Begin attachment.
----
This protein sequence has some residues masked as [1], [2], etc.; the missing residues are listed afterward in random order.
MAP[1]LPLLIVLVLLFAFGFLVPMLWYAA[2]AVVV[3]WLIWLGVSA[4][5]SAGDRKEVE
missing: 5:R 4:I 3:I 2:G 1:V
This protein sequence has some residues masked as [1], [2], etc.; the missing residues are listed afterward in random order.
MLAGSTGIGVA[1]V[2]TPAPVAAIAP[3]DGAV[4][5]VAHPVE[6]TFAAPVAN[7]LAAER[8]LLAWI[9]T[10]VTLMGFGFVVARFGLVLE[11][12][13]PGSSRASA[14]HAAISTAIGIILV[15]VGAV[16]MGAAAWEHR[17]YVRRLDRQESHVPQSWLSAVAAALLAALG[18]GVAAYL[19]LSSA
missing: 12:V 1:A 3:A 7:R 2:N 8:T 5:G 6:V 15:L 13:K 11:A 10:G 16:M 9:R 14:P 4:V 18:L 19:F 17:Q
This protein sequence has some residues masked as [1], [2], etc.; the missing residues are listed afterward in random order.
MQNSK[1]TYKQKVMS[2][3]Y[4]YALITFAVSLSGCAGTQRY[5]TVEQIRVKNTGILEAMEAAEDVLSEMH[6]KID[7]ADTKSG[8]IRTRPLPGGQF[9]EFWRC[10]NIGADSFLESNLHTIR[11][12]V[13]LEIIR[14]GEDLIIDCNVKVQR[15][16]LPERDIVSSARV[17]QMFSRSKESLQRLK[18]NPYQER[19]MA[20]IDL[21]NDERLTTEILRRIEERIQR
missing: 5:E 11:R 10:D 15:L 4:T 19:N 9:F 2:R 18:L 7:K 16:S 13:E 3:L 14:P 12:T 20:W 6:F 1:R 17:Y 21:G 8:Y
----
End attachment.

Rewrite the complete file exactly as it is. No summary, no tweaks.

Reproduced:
This protein sequence has some residues masked as [1], [2], etc.; the missing residues are listed afterward in random order.
MAP[1]LPLLIVLVLLFAFGFLVPMLWYAA[2]AVVV[3]WLIWLGVSA[4][5]SAGDRKEVE
missing: 5:R 4:I 3:I 2:G 1:V
This protein sequence has some residues masked as [1], [2], etc.; the missing residues are listed afterward in random order.
MLAGSTGIGVA[1]V[2]TPAPVAAIAP[3]DGAV[4][5]VAHPVE[6]TFAAPVAN[7]LAAER[8]LLAWI[9]T[10]VTLMGFGFVVARFGLVLE[11][12][13]PGSSRASA[14]HAAISTAIGIILV[15]VGAV[16]MGAAAWEHR[17]YVRRLDRQESHVPQSWLSAVAAALLAALG[18]GVAAYL[19]LSSA
missing: 12:V 1:A 3:A 7:R 2:N 8:T 5:G 6:V 15:L 13:K 11:A 10:G 16:M 9:R 14:P 4:V 18:L 19:F 17:Q
This protein sequence has some residues masked as [1], [2], etc.; the missing residues are listed afterward in random order.
MQNSK[1]TYKQKVMS[2][3]Y[4]YALITFAVSLSGCAGTQRY[5]TVEQIRVKNTGILEAMEAAEDVLSEMH[6]KID[7]ADTKSG[8]IRTRPLPGGQF[9]EFWRC[10]NIGADSFLESNLHTIR[11][12]V[13]LEIIR[14]GEDLIIDCNVKVQR[15][16]LPERDIVSSARV[17]QMFSRSKESLQRLK[18]NPYQER[19]MA[20]IDL[21]NDERLTTEILRRIEERIQR
missing: 5:E 11:R 10:D 15:L 4:T 19:N 9:F 2:R 18:L 7:K 16:S 13:E 3:L 14:P 12:T 20:W 6:F 1:R 17:Y 21:G 8:Y